Unfortunately, almost a quarter of people with shingles experience reactivation of the virus in the part of the trigeminal nerve that supplies the eye.
Herpes zoster ophthalmicus usually presents with a rash that affects the eyelid and the skin surrounding the eye. A small number of people also develop conjunctivitis, keratitis (inflammation of the cornea), uveitis (inflammation of the middle part of the eye), and ocular cranial-nerve palsies (paralysis). Long-term consequences of these effects include persistent eye inflammation, loss of vision, and debilitating pain.
Shingles can also cause hearing loss if it affects the ear or Bell's palsy if it affects a facial nerve. Shingles rashes can also become infected with bacteria and require antibiotics. Keep fingernails short and cover the rash to lessen the risk of scratching.
8. Herpes Zoster Vaccinations: Zostavax and Shingrix
Shingrix was approved by the FDA in October 2017, and is preferred by the CDC because it is much more effective than Zostavax, preventing shingles in about 90 percent of people. Zostavax is only about 50 percent effective.
Two doses of Shingrix are required, with a gap of two to six months between shots. Zostavax is given as a single shot in the upper arm. Shingrix is slightly more expensive at $358 for the two shots compared to $242 for Zostavax; however, most insurance plans cover the cost of vaccination. Side effects from the vaccines are typically mild, with some people developing redness or tenderness at the injection site or a slight chickenpox-like rash soon after vaccination.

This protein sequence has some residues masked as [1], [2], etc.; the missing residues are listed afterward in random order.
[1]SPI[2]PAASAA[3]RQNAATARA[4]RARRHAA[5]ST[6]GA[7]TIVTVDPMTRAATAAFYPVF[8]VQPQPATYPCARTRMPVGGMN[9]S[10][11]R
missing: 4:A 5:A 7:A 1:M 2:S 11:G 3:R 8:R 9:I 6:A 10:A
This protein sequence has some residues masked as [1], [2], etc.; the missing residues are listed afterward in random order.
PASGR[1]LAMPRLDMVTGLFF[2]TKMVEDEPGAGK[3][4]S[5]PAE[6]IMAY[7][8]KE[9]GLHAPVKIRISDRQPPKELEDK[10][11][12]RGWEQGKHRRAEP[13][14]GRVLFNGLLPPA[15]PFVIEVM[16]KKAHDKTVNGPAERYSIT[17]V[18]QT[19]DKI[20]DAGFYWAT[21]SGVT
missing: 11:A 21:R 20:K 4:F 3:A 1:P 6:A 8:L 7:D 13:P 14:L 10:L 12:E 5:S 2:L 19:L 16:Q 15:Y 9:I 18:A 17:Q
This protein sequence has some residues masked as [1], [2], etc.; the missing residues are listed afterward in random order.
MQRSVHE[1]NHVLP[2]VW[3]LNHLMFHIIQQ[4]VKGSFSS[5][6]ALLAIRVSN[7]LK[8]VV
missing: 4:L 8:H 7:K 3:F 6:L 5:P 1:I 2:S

The CDC recommends Shingrix for everybody over the age of 50, even those people who have received Zostavax previously. Shingrix is also approved for adults aged 18 years and older who are or who will be at increased risk of shingles due to immunodeficiency or immunosuppression caused by known disease or therapy. Shingrix should not be administered to anyone with a history of anaphylaxis or other severe allergic reaction to any component of the vaccine or after a previous dose of Shingrix.
Finished: Shingles: Settling The Score
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- Shingles. Mayo Clinic. https://www.mayoclinic.org/diseases-conditions/shingles/symptoms-causes/syc-20353054
- About Shingles (Herpes Zoster). CDC. https://www.cdc.gov/shingles/about/
- Shingles Vaccination: What Everyone Should Know. CDC. https://www.cdc.gov/vaccines/vpd/shingles/public/zostavax/index.html
- Shaikh S, Ta C. Evaluation and Management of Herpes Zoster Ophthalmicus. Am Fam Physician. 2002 Nov 1;66(9):1723-1730.
- Shingrix FDA Approval History https://www.drugs.com/history/shingrix.html